A "data problem"

On Jan 8, Fritz Newmeyer gave a very interesting talk at the University of Washington about the lack of evidence for a particular parameter from Principles and Parameters theory. As I understood it, the main points of his talk were first that when parameters from P&P theory are tested against a wide variety of languages, the correlations they are meant to capture tend not to hold up, but also that it can be very difficult to say this for sure, because of course multiple parameters can interact, obscuring the functioning of the parameter of interest from the purview relatively superficial surveys.

In this context, Newmeyer mentioned what he characterized as a "data problem": Every descriptive linguist and every typologist is working from their own interpretation of such fundamental concepts as "adjective" or "subject" or "case". This problem struck me as just the kind of problem that a full-fledged cyberinfrastructure for our field could (and eventually should) address. Furthermore, there are at least two ways in which cyberinfrastructure can help here. First is through standardization. To the extent that resources like the GOLD ontology catch on, linguists can at least "opt in" to linking their terminology to the ontology, and this should improve comparability across studies.

The second is through publication and aggregation of data: If the linguists that Newmeyer refers to are empirical linguists, then their definitions of these concepts ought to be grounded in linguistic facts (primarily facts about distribution of formatives or meanings of utterances). If the data behind analyses were published along with the analyses (in accessible, standards-compliant ways, with the relevant annotations included), then it ought to be possible to algorithmically check the compatibility of different uses of the same term, or at least for the interested linguist to "drill down" to get more information about the use of the terms in that particular work.


typology/parametric research: data problems and theory problems

It's clear that typological predictions (from a Principles & Parameters perspective or whatever other perspective) need to be tested against a wide variety of languages, and that this is difficult, because relevant data from many languages are difficult to come by.

The traditional approach is that a single typologist looks at many descriptions, and since April 2008, a substantial amount of such traditional typological data have been available online (WALS Online, http://wals.info).

Another approach tries to arrive at a large cross-linguistic grammatical database by involving many language experts, who volunteer to provide values for grammatical properties. This approach has been taken by Christopher Collins's "Syntactic Structures of the World's Languages" (see http://sswl.railsplayground.net/).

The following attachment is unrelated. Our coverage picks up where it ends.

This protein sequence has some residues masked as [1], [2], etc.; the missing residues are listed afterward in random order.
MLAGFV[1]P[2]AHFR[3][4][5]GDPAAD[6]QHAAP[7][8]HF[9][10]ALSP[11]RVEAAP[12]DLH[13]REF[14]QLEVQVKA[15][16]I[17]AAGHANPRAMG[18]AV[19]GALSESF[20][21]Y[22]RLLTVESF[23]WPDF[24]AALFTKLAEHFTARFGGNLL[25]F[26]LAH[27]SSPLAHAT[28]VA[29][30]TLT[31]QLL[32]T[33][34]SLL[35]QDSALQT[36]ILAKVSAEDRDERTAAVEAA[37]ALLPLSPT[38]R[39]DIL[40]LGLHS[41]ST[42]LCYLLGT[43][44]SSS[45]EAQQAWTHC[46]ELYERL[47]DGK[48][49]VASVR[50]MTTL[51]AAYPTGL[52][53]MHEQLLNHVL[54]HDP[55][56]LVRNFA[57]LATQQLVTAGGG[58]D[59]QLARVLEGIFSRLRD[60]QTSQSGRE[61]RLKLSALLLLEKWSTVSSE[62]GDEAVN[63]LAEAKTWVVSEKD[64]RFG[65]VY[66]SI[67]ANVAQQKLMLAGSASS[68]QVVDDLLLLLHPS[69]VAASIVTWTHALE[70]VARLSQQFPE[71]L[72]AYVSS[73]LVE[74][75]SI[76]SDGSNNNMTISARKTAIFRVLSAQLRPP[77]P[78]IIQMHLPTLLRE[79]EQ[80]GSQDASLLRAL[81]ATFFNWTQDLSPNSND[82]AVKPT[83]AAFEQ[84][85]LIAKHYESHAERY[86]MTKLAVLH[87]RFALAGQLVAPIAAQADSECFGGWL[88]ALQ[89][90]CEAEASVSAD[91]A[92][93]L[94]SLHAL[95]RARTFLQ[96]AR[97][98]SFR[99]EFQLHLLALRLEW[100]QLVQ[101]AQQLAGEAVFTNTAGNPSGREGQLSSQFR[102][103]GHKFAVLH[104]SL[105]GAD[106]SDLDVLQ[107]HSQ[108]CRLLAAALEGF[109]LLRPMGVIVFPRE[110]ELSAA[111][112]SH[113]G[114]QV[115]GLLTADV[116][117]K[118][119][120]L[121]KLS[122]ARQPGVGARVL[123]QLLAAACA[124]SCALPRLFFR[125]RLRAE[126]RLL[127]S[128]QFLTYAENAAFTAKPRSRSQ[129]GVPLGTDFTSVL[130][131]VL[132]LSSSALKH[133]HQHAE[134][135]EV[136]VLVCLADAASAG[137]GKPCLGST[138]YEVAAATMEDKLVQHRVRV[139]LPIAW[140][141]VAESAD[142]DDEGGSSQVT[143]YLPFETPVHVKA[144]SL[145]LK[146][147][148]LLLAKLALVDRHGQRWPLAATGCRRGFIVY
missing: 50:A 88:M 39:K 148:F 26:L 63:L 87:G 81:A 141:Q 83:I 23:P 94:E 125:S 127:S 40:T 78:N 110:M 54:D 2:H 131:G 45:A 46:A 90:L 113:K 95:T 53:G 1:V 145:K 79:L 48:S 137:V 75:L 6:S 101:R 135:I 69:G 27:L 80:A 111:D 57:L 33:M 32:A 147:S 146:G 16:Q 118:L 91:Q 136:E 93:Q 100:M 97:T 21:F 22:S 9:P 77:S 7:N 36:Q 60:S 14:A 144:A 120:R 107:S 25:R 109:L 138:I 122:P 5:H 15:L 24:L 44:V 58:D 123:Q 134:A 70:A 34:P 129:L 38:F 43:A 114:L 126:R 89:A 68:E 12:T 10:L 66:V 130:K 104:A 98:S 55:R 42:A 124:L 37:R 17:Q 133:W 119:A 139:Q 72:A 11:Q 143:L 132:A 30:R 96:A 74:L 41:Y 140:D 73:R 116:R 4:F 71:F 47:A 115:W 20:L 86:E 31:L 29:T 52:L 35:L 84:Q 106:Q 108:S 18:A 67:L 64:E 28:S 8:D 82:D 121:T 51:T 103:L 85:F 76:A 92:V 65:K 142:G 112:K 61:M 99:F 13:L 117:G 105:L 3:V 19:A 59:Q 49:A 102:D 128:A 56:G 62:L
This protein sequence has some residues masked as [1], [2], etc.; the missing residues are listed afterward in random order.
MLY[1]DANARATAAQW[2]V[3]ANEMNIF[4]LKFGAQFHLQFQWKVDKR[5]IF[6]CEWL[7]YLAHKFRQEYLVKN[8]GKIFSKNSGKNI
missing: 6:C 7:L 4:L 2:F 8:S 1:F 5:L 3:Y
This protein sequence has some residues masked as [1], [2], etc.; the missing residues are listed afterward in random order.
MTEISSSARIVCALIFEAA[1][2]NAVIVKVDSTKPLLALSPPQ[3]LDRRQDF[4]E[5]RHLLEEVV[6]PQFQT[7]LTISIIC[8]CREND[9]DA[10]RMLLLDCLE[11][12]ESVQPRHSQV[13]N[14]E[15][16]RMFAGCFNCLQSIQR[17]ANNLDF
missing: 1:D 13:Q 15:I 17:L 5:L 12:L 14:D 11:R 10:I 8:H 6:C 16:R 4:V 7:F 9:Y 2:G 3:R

So these approaches are examples of publication/aggregation, and cyberinfrastructure is crucial to such enterprises.

But I don't think that cyberinfrastructure can solve the theoretical problem of what kinds of concepts we use for our descriptions and comparisons ("how we interpret such fundamental concepts as "adjective" or "subject" or "case""). If it were easy to standardize these concepts, then it would perhaps have been done to some extent even before the cyber age. I would argue that it's worse: It's not just very difficult, but in principle impossible. Each language has its own categories (there is no short or even finite list of pre-established categories), and each typologist has their own comparative concepts, because there are many different ways of looking at languages and comparing them.

For some purposes, it may of course be sensible to adopt another typologist's definition of a comparative concept, but since these are so theory-dependent and viewpoint-dependent, we shouldn't expect that we will eventually converge on typological concepts. This should always be an open-ended list.

data problems and theory problems

While I don't quite share your skepticism about cross-linguistic categories, I agree that this is very much an open question. My point wasn't that a cyberinfrastructure would allow us to standardize, but that it could (in principle) allow us to better understand how definitions are similar and different across studies, by allowing us to drill down into data. This of course would have to be made efficient, but I'd like to think it could be.

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